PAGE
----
This past weekend, I attended the Brooks Beasts’ Altitude Training Camp (a.k.a. #CampBrooks). They brought together runners of all shapes and sizes to train with the pros at altitude. It was only slightly intimidating. As an extroverted person, I thought I would be fine, but I got there and was immediately overwhelmed and filled with doubt. How did I score an invite to this event? These people are so legit!
Running and training has come in waves like this for me. The track workout on the first day did not really help with this much. I felt okay, at best. After 9 hours of travel plus the altitude, it felt like someone was grabbing my lungs and squeezing as hard as they could. The next morning we hit the trails bright and early and I was even more nervous. Trails? On a mountain? The last time I ran trails was for a Ragnar and I still have nightmares about trails at 3 a.m. in the dark.
When we got out to the desert, my breath was taken away. We were supposed to be taking photos and documenting our trip, but I left my phone on the bus and chose to just see how this would go. The first mile I honestly thought I was going to pass out on the trail. Two men were behind me and I kept telling them to “Go by if you want,” followed by a few nervous laughs. They obviously were also struggling and refused. Finally, about 3 miles deep of the 7, I just started to float. I lost everyone around me and just ran. I looked up, I took in the scenery, I breathed deeply and I fell in love with running again. My journey has been an interesting one in which I have fallen in and out of love with running many times. I have never given myself the space from training that I sometimes need, but I rely on moments like these to remember what it is all about. I was on a high the rest of the morning and I want to remember that run for the rest of my life.
When we got back we went into a focus group to talk about product design, our favorite products and what we would like from Brooks. It was so interesting to hear various women’s struggles with their clothing and their bodies. I kindly referred to my body as “curvy for a marathoner” many times and was surprised when another woman said she, “unfortunately did not have my beautiful curves,” and therefore clothing doesn’t fit her for other reasons. I was astounded because I spend a lot (way too much) time obsessing over why I don’t “look like a runner.” And it comes from inside but also from other people directly saying things like, “Wow, you’re not skinny for a marathoner,” or “You have huge quads for a marathoner.” Yes, these are direct quotes. It was in this moment I realized that we are all runners. My body is a runner’s body and so was the woman’s without any curves. We all need the right clothing, because we run!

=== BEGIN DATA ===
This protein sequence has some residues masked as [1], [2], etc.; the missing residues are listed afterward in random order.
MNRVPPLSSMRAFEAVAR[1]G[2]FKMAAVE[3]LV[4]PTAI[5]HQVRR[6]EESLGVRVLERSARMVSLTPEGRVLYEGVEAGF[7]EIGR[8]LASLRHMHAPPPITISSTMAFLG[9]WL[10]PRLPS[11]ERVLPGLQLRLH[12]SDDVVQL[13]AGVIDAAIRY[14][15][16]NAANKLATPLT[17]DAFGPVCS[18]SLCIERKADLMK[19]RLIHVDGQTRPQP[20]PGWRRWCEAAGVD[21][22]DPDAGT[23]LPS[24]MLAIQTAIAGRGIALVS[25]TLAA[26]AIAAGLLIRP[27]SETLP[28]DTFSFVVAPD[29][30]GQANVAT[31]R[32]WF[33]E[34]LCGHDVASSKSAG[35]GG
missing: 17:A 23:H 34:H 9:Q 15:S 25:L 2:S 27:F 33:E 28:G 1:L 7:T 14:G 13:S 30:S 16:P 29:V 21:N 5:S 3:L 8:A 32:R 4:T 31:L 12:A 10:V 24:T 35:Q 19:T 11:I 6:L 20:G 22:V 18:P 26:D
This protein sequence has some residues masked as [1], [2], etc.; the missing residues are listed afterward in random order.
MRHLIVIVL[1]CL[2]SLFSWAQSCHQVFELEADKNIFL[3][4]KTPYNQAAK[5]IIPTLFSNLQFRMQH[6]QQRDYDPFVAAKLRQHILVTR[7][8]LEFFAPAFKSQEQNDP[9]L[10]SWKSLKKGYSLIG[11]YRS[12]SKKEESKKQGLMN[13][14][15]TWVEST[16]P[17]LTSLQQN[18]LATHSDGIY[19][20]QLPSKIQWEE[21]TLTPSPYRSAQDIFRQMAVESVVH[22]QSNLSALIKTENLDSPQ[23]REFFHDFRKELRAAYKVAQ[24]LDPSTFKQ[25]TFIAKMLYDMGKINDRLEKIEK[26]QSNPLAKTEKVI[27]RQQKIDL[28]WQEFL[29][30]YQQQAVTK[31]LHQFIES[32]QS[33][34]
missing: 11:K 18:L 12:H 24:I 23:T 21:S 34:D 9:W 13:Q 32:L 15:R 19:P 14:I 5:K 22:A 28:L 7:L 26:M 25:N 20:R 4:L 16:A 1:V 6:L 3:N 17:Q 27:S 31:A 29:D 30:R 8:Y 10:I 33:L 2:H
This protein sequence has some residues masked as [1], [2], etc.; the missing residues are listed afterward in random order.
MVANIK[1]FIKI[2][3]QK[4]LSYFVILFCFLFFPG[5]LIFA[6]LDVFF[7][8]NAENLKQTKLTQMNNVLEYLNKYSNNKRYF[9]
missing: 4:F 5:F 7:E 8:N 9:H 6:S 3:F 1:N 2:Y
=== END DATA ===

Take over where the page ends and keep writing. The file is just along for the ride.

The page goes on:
Then, a magical thing happened. The lead designer asked us to answer the question: Why do you run? Why I run? Well that’s a loaded question. I have written at least ten articles about this and I can tell you they are all saved on my computer or in the trash because I have been too afraid to make myself that vulnerable to an audience I barely know. Why I run? Could I hold it together and not cry? I didn’t tell my story, but I summed it up with, I really started running to deal with grief and then realized I actually love to compete, especially with myself. Then, each woman opened up. Like really and truly told their whole story to this group of strangers. One of the elite runners was in the room, too, and she confessed why she started and why she needs to remember this because it is so easy to forget sometimes. And then I cried. And she cried.
How powerful is this thing we have? It has saved women from addictive behaviors, it has saved me from grief and horrible body image issues, it has saved women from themselves—given many of us an escape and the ability to step back and take on life as the best version of ourselves. Running is so powerful. Running is so beautiful. Running is so fun. I have four weeks left until my next big race, and I can confidently say that I am ready to dive back into love with my training and running, because this trip reminded me that I am incredibly lucky that I get to run.